Books? Hairdressers? Europeans split on lockdown essentials

Full Screen
1 / 11

Copyright 2020 The Associated Press. All rights reserved

People visit the Chiesa del Gesu church in Rome, Friday, Nov. 6, 2020. In times when a pandemic unleashes death and poverty, the concept of what is essential to keep society functioning in a lockdown is gripping Europe. What may stay open in one country may be designated as non-essential just across the border. Churches in Italy have stayed open, but require social distancing. (AP Photo/Alessandra Tarantino)

HALLE – In times when a pandemic unleashes death and poverty, the concept of what is essential to keep society functioning in a lockdown is gripping Europe.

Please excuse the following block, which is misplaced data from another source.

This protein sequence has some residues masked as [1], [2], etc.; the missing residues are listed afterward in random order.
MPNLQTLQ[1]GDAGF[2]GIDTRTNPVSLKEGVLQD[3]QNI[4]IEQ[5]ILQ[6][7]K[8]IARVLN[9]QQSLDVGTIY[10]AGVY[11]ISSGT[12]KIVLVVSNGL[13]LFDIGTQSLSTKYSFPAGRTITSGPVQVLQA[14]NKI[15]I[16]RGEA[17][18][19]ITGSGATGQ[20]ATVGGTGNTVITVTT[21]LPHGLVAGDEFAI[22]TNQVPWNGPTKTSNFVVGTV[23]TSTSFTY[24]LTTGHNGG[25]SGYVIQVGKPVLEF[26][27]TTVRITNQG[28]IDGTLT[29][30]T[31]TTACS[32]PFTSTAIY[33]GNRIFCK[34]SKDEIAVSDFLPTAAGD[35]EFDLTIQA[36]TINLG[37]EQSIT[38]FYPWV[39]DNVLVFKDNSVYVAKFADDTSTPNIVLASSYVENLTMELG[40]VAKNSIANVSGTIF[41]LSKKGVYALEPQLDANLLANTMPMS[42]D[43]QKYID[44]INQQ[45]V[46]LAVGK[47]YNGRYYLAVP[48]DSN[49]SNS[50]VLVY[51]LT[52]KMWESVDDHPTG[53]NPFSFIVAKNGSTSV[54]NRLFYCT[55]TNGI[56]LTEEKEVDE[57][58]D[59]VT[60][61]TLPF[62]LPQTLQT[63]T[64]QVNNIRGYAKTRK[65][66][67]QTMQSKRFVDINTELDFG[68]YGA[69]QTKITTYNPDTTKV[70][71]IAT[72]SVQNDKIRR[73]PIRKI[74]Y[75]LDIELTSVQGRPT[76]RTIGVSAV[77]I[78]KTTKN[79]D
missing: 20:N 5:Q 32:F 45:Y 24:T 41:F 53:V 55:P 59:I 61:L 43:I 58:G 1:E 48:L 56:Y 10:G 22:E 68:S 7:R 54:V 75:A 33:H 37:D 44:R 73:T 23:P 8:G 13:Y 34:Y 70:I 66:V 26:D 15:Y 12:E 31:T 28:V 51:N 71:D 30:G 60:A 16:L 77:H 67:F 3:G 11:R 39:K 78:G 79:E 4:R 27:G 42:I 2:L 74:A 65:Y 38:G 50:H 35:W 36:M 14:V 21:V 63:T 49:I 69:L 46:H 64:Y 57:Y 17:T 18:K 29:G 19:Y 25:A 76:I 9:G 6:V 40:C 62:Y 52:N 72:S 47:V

Beyond the obvious — food stores and pharmacies — some answers in the patchwork of nations and cultures that make up Europe can approach the surreal. What is allowed on one side of a border can be banned just a brief stroll down the road, on the other.

German Chancellor Angela Merkel said that while it might seem fairest to just shut everything down, “it's perhaps not the most practical” solution.

“If people are only satisfied when everything possible is shut down, then that’s a view which naturally doesn’t make economic sense,” Merkel said.

That's why Germany is keeping car dealerships open this time, after their closure in the first, spring lockdown hurt the country's huge automobile industry.

In Belgium, of course, chocolate shops are staying open.

“Chocolate is very much an essential food around here," said chocolatier Marleen Van Volsem at the Praleen chocolaterie south of Brussels. “It has to be. Because chocolate makes you happy."

Happiness would seem no subject to split hairs about. Yet consider how differently Italy and Britain treat a service that gladdens many a heart.